Suffolk is looking to buy hundreds of acres for preservation


Town supervisors in eight towns in Suffolk County have identified 252 eco-sensitive plots that the county wants to pursue purchases to protect open spaces for future generations of long islanders. did.

The· List of parcelsThe most private, will be voted in front of the county council on March 2, after receiving recommendations from the Environmental Trust Fund Review Board and the county park trustee. This committee was created as part of the Suffolk County Drinking Water Conservation Program, a voluntary program that includes all 10 towns in Suffolk. Smithtown and Southold did not include the list of parcels to buy because the money allocated through the program was previously used to buy parcels.

The county, which did not answer inquiries about the available funds the town had allocated to buy parcels, now takes a quarter percent of the sales tax and some of that money is spent on land conservation. I will.

Legis. Al-Cutchogue, vice chairman of the county’s Environment, Parks and Agriculture Commission, upheld a resolution approved 8-0 on Monday. As some long islanders tried to spend their time outdoors in parks and beaches during the coronavirus pandemic last spring and summer, parcels will continue to be preserved, but only to maintain open space. Not Kurbsky said.

“We need to continue to protect farmland in Suffolk County because there are so many people to feed,” Kurbsky said, adding that the program would no longer exist once the money was spent. “The farmland will be so important that it will be needed for food production.”

The proposed plots on the list must be in a natural and undisturbed state and should be adjacent to the county green space or have freshwater or saltwater wetlands as planned by the State Department of Environmental Conservation. Must meet at least one of eight criteria, including.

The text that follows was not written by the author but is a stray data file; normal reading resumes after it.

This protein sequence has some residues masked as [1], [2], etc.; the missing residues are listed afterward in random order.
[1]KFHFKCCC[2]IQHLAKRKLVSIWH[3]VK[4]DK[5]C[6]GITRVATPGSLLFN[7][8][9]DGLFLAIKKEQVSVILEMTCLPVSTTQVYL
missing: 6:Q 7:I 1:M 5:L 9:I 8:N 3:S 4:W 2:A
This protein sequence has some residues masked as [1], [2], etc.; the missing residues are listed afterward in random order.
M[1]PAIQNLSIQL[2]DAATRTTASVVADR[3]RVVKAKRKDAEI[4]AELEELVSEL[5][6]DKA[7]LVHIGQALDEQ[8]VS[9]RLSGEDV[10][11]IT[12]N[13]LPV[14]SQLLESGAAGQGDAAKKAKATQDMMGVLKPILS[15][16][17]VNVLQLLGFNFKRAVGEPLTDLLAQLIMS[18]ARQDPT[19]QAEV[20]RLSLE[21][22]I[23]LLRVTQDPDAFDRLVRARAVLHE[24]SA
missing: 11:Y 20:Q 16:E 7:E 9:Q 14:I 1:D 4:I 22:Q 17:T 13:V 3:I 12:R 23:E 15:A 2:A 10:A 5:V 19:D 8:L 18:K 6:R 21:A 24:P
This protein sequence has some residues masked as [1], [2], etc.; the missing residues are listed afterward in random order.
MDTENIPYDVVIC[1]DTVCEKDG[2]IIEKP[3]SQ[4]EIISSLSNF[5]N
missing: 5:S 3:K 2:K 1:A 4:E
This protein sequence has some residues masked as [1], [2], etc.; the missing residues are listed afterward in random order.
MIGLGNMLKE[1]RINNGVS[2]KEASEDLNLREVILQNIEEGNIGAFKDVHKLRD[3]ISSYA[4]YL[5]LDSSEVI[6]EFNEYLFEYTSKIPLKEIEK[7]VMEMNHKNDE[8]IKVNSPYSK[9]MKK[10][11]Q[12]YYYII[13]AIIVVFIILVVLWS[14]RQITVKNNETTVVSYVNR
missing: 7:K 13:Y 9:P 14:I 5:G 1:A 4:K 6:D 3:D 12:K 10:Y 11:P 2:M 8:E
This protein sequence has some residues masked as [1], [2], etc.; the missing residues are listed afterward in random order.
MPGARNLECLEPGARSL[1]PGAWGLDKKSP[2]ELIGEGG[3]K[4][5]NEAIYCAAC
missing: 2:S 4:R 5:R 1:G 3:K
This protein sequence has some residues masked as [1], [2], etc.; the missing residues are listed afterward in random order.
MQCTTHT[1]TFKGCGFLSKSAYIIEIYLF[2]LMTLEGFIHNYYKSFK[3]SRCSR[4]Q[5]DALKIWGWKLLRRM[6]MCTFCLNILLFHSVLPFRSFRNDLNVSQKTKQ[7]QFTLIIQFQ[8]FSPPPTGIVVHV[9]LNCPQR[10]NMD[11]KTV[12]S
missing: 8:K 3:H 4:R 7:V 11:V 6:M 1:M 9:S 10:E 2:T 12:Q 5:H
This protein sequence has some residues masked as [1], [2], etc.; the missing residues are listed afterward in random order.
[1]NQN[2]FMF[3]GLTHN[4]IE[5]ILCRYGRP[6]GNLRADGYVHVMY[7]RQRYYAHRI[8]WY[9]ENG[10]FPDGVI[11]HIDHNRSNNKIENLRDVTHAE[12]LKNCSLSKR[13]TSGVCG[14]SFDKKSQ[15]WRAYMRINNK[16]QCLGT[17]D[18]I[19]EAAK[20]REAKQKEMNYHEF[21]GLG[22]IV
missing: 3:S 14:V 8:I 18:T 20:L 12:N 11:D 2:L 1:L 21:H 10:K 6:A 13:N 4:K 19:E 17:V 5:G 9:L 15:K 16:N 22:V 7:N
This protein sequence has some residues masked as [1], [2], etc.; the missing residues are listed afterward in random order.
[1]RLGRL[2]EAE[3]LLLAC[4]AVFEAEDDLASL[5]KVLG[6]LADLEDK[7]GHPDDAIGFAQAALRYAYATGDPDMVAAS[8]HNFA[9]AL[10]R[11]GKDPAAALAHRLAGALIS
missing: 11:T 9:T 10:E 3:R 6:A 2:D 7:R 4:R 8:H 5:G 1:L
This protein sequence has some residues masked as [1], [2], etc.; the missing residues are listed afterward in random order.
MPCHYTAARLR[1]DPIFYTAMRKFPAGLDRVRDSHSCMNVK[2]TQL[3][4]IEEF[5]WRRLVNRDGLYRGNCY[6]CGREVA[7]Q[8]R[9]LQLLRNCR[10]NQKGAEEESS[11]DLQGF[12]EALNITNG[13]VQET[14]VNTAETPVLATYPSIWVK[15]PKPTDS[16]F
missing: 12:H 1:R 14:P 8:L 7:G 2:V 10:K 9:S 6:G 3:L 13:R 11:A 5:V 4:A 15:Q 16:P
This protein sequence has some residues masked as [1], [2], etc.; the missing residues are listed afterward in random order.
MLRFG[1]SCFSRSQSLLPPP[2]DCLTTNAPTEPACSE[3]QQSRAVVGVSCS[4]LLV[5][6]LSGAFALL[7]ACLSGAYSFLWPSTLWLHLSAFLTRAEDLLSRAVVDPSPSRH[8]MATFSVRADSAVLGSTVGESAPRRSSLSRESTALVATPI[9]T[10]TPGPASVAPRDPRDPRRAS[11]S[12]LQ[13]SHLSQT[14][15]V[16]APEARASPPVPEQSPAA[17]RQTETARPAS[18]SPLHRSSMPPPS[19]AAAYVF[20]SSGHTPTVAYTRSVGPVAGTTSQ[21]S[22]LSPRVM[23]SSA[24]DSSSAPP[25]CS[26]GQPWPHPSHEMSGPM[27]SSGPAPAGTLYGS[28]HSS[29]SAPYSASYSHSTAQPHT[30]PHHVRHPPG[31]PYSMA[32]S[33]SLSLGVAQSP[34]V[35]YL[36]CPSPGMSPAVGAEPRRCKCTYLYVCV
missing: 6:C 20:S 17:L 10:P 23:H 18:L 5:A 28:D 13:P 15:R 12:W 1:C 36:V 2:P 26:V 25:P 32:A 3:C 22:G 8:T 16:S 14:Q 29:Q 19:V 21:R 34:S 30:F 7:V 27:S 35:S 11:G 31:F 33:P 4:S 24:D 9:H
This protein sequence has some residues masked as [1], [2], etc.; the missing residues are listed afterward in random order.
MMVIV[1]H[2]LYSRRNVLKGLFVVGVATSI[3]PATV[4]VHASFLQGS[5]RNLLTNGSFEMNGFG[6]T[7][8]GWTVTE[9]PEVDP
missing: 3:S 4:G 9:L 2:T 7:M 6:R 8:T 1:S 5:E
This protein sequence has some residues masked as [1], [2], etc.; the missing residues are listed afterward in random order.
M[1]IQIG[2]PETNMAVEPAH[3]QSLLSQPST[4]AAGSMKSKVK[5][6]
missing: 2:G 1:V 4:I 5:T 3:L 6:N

If approved, the county will contact the owners of individual parcels ranging from less than 1 acre to 402 acres for purchase based on valuation.

Although Babylon Town identified the most plots on the list — 72 — Huntington Town identified 21 plots with an estimated 1,000 acres, most of the eight towns.

Huntington supervisor Chad Lupinatch said that depending on the parcels he acquired, he could either leave them alone or buy development rights.

“We are always looking for ways to increase open space and protect aquifers and drinking water for future generations,” says Lupinatch.

The non-profit charitable UJA-Federation of New York has three parcels, two in Melville and one in Wheatley Heights, identifying Huntington and Babylon as potential purchases, respectively. I will. The total plot is estimated at 473 acres and is part of the Henry Kaufman campsite used in the eight-day camp.

Irvin Rosenthal, Federal Chief Financial Officer, said the parcel has been owned by a nonprofit organization for 60 years and will continue.

“We are not talking to the county, and we would not be interested in selling them because they are in active use,” Rosenthal said.

Part of interest:

  • East Hampton Town 6
  • Riverhead Town 6
  • Huntington Town twenty one
  • Brook Haven Town twenty two
  • Shelter Island Town 35
  • Ice Lip Town 41
  • Southampton Town 49
  • Babylon Town 72

Source: Suffolk County Council

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